Thursday, 15 September 2011

Akinbode Akinbiyi:A Photoman’s Motion

(First published in March 18, 2006)
BY TAJUDEEN SOWOLE
ABOUT two weeks before the opening of his Overstanding the City: Recent Images of Berlin at the Goethe Institut, Lagos, Germany-based photographer, Akinbode Akinbiyi, hosted a few young Nigerian photography enthusiasts to a workshop.
  Fishing out Akinbiyi from that little gathering inside the hall of Goethe was a task. His stature and soft mien nearly dwarfed his accomplishment as a widely travelled professional photographer.
  More curious; how did he make a breakthrough across the world, in nearly 30 years career with his frame and unassuming attitude? 

Traditional Yoruba religion worshippers in Brssil captured by Akinbode

  During lunchtime at the workshop, he took time out to have a chat with The Guardian Life.
  "In Germany, it’s tough breaking through as a photographer because competition is high," Akinbiyi stated, with lifted eyebrows for emphasis. He added that being black makes it even tougher. "But because I have been there for a long time, the issue of race, colour or nationality no longer matters to me, even though it’s still a tough terrain," he said.
  Ironically, in spite of his feat of having conquered fear and racial barrier in Germany, Akinbiyi would not encourage Nigerian photographers to go to Germany because "competition is still strong there," he said.
  In Germany, there are about 20 photography schools in addition to the fact that nearly all universities offer photography as a course, he said.
  Akinbiyi’s subjects cut across geographical and class boundaries. From Lagos to Kinshasa, Johannesburg to Berlin, the artist explores fresh challenges.
  He says, "I don’t choose my subjects, the subjects come to me. I like nature, cities, and landscape photography a lot."
  Currently in Nigeria as part of his African tour of Lagos, Kinshasa, Cairo and Johannesburg with the project, Overstanding the City: Recent Images of Berlin, the artist also hosts professionals to a roundtable section after the opening of the exhibition. The exhibition, which opened on March 18, ends on March 31.
Part of the exhibits are shots taken by the artist in his city of residence, Berlin.
  But he has a cheering news for would-be professional photographers. The lens profession, he predicts, has a future in Nigeria.
  He, however, advises that as a vital medium of communication, both as a passion and journalism, photography should be allowed to grow in the country, noting that there are hindrances to free photography in the country.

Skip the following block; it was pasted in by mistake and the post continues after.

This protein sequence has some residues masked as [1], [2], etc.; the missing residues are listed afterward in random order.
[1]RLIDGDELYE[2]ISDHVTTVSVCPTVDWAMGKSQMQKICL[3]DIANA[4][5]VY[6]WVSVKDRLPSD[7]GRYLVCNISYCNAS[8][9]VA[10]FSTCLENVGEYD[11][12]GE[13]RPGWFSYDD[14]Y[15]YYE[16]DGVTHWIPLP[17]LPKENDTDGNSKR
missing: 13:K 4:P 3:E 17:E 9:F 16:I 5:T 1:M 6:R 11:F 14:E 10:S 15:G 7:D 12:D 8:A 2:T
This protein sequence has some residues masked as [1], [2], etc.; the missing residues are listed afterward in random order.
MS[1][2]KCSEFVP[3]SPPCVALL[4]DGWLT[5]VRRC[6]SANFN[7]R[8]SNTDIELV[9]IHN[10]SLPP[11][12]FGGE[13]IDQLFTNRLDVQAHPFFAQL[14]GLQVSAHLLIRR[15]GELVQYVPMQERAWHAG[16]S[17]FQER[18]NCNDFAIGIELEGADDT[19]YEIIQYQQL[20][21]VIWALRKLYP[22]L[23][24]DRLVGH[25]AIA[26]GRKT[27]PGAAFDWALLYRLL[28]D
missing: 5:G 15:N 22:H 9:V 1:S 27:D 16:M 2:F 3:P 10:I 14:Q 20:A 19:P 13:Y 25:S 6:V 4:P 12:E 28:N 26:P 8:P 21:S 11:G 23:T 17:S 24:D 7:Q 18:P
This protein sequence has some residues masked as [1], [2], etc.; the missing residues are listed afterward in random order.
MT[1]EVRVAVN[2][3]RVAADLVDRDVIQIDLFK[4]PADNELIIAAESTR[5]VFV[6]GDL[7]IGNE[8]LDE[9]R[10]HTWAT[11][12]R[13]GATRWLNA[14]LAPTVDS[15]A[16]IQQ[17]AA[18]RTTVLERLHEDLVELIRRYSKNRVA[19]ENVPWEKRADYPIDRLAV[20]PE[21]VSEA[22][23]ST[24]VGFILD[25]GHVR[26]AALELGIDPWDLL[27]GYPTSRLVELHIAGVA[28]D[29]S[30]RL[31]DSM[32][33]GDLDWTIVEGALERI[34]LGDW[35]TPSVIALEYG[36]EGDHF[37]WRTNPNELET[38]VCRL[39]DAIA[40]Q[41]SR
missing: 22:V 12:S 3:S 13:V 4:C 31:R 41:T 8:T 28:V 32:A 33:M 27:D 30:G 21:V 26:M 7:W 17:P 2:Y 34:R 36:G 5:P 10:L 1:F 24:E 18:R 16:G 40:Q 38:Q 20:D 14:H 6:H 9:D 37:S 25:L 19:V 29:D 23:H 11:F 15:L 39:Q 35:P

"Experience has revealed to me that it is not easy to photograph, here, say Lagos for example. There are both official and private hindrances everywhere," he says.
  For photography to thrive in Nigeria as art, Akinbiyi revealed he would like to come home and settle to contribute his bit, but confessed that, "Berlin is a home away from home."  To him, Lagos is all right, but the situation is not right to work.
  "For example, in Berlin, I don’t drive because you don’t need a car to move around over there. And my job has to do with walking about. But in Lagos, you can’t work without a personal car."
Having left the country for UK in 1969, and moved to Germany in 1974, Akinbiyi reveals he has been coming home "once or twice a year since 1998."
The artist was born in Oxford, England, in 1946 to Nigerian parents and studied Literature at the University of Ibadan in 1969. He did his post graduate studies in literature at Heidelberg University, Heidelberg, Germany.
  He started photographing in earnest as from 1974 and "has concentrated on the urban scape and large cities since the early 1980s."
Akinbode Akinbiyi
He has exhibited widely, received several awards and stipends; and has been published in numerous periodicals and magazines.
Akinbiyi has also worked as a perceptive curator. He was one of the curators of the Bamako, Mali photography exhibitions, Encounters, in 2001 and 2003.
  Some of his exhibitions include group shows like, Ilanga — New African Images in Kassel, 1992, Africas, The Artist And The City, Barcelona, 2001, 4th African Photography Encounters, Bamako, Mali, 2001.
  He has had several solo shows in Germany from 1993 at Durhammer Galerie, Frankfurt, Werkstatt, Berlin, 1995, Sea Never Dry at Museum Dresden, Germany, 2005, to mention but a few.
Akinbiyi is a hardworking photoman whose lens fears no cultural boundaries.

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